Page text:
'Work towards being a ‘complete’ scientist,' he says. 'Sniff out the best problems, attack them with systematic vigour, keep impeccable records, maintain safety, synthesise data with the world’s best techniques and models, write the work up in the very best journals and use all this to attract the financial support to begin over again and change the world!'
IFM questions and answers
We sat down with Professor Matthew Barnett to find out more about IFM and its work.
What is the Institute for Frontier Materials (IFM) and what inspired you to become its Director?
Institute for Frontier Materials has an exciting vibrant, internationally flavoured research culture. We carry out research for the benefit of society by re-designing materials for a circular economy and by imparting materials with extraordinary functionality. Who wouldn’t want the helm of a place like that?!
What do you enjoy about being the Director and how do you balance that task with your own research?
Hmm, tricky question. The best thing about being Director is seeing people thrive in part response to things you’ve helped them with, either directly or indirectly. I don’t think I’ve balanced my research well. I will binge on research when I finish my Directorship!
What distinguishes IFM from other research institutes in this field?
IFM’s culture is its strength – we seek to collaborate more than to compete. We integrate deep fundamental science – imaging atoms with our atom probe – with large scale engineering – e.g. testing new carbon fibres on our full size pilot line. That’s unique.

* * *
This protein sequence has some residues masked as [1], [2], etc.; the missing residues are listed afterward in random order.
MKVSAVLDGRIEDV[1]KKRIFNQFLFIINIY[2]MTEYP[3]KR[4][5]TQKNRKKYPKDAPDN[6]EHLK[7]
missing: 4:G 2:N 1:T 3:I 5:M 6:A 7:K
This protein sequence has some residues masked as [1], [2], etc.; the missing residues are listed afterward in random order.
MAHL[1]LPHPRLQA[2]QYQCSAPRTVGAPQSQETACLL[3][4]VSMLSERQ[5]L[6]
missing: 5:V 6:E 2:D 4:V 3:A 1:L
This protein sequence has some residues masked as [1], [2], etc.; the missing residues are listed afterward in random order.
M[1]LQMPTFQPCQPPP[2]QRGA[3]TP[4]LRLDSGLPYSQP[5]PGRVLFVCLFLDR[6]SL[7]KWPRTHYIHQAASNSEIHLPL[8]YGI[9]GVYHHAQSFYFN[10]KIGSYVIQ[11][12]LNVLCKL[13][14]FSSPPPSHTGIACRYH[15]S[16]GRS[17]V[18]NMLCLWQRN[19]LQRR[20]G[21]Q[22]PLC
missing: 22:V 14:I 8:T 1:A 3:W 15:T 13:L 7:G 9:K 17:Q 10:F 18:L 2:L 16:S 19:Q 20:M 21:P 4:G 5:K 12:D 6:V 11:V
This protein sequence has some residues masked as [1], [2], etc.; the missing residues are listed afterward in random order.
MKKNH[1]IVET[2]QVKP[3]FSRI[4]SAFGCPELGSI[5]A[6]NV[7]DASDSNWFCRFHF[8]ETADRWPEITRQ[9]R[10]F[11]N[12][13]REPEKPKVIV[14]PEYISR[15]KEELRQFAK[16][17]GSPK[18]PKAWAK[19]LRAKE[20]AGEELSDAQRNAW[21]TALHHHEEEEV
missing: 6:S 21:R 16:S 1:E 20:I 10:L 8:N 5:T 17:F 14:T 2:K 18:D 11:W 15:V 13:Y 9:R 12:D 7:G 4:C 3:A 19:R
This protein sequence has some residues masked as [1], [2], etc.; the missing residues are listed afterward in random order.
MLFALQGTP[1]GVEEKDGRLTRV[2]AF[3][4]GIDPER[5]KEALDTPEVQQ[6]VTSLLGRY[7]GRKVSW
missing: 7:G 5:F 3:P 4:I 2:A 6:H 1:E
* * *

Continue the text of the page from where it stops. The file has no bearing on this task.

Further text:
How does IFM contribute to Deakin's strategic priorities? What are your priorities for the Institute?
IFM is leading Deakin’s Circular Economy Initiative that bridges Deakin’s key priorities of Enabling a Sustainable World and Designing Smarter Technologies.
What are some of the major projects IFM is working on?
We are creating new additive manufacturing technologies, inventing new batteries, working out how to recycle carbon fibre composites and wind turbines, inventing new ways to make fibres from bio-waste and spinning out new manufacturing business opportunities.
Higher Degree by Research
What disciplines are you looking for in your HDR students and how can prospective students engage with IFM?
Creative initiative on top of discipline competence is what we seek to build upon with our HDRs and Post-Docs. Email anyone in the institute and we’ll create an opportunity.
How do HDR students contribute to IFM’s work? Where do you see your current HDR students working in the future? How do you see them contributing to the field?
HDRs make IFM. We have 180 Higher Degree Researchers and they are responsible for much of our vibrancy and inventiveness. A HDR degree or Post-Doc Fellowship is an excellent way to nurture our innovation ecosystem and take an active role in ensuring it flourishes for the benefit of society.
The future of IFM
What do you think will be some of the most exciting or ground-breaking uses of IFM’s research in 10-20 years’ time?
Putting an end to the linear take-make-dispose mindset for benefit here on earth but also as a key enabler for successful colonization of space!